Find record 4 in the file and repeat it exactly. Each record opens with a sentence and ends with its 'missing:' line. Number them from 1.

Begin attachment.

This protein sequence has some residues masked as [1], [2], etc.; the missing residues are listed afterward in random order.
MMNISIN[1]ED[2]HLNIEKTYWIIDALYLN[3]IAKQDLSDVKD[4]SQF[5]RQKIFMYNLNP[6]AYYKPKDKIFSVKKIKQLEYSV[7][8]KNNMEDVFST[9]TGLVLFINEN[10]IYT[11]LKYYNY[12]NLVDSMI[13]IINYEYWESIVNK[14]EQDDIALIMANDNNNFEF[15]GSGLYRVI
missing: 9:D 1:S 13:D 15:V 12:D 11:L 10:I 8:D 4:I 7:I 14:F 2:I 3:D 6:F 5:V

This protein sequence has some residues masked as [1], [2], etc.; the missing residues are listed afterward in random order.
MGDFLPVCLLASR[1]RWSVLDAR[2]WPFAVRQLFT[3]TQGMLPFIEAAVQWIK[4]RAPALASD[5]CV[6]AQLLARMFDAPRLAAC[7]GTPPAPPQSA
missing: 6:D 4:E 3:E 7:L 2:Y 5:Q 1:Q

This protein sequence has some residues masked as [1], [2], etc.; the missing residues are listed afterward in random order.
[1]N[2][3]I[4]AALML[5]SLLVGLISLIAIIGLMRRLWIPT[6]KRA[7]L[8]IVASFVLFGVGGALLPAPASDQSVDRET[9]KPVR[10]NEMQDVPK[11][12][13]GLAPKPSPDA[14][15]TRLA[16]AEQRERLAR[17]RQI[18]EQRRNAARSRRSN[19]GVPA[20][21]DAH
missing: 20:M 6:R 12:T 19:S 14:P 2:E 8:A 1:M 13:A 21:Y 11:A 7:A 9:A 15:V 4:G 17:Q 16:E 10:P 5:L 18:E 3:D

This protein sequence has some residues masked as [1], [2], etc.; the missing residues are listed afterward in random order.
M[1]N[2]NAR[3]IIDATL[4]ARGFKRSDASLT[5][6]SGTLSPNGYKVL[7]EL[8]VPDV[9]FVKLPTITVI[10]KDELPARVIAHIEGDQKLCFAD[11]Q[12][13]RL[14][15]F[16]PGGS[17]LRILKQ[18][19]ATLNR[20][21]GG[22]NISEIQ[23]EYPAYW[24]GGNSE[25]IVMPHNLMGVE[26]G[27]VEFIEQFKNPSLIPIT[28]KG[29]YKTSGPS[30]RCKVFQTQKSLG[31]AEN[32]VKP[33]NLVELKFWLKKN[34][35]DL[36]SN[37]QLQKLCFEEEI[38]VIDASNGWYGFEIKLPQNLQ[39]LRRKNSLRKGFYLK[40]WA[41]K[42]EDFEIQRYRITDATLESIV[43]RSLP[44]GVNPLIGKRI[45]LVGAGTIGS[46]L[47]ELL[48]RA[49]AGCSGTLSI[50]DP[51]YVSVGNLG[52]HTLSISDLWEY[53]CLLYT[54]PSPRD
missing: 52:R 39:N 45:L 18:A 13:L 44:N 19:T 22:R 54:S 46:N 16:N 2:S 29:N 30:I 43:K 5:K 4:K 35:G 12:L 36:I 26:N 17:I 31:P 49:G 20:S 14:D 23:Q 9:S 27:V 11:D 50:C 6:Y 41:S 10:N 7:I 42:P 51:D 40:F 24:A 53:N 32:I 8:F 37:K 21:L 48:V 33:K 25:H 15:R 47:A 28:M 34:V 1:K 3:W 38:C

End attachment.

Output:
This protein sequence has some residues masked as [1], [2], etc.; the missing residues are listed afterward in random order.
M[1]N[2]NAR[3]IIDATL[4]ARGFKRSDASLT[5][6]SGTLSPNGYKVL[7]EL[8]VPDV[9]FVKLPTITVI[10]KDELPARVIAHIEGDQKLCFAD[11]Q[12][13]RL[14][15]F[16]PGGS[17]LRILKQ[18][19]ATLNR[20][21]GG[22]NISEIQ[23]EYPAYW[24]GGNSE[25]IVMPHNLMGVE[26]G[27]VEFIEQFKNPSLIPIT[28]KG[29]YKTSGPS[30]RCKVFQTQKSLG[31]AEN[32]VKP[33]NLVELKFWLKKN[34][35]DL[36]SN[37]QLQKLCFEEEI[38]VIDASNGWYGFEIKLPQNLQ[39]LRRKNSLRKGFYLK[40]WA[41]K[42]EDFEIQRYRITDATLESIV[43]RSLP[44]GVNPLIGKRI[45]LVGAGTIGS[46]L[47]ELL[48]RA[49]AGCSGTLSI[50]DP[51]YVSVGNLG[52]HTLSISDLWEY[53]CLLYT[54]PSPRD
missing: 52:R 39:N 45:L 18:A 13:L 44:N 19:T 22:R 54:S 46:N 16:N 2:S 29:N 30:I 43:K 5:K 4:K 35:G 12:L 36:I 26:N 17:I 31:P 49:G 20:S 14:D 23:Q 9:S 27:V 11:D 50:C 6:Y 41:S 10:N 7:I 42:P 51:D 40:F 24:A 53:N 32:I 8:F 37:K 21:L 48:V 33:K 25:H 15:R 47:A 28:M 34:V 1:K 3:W 38:C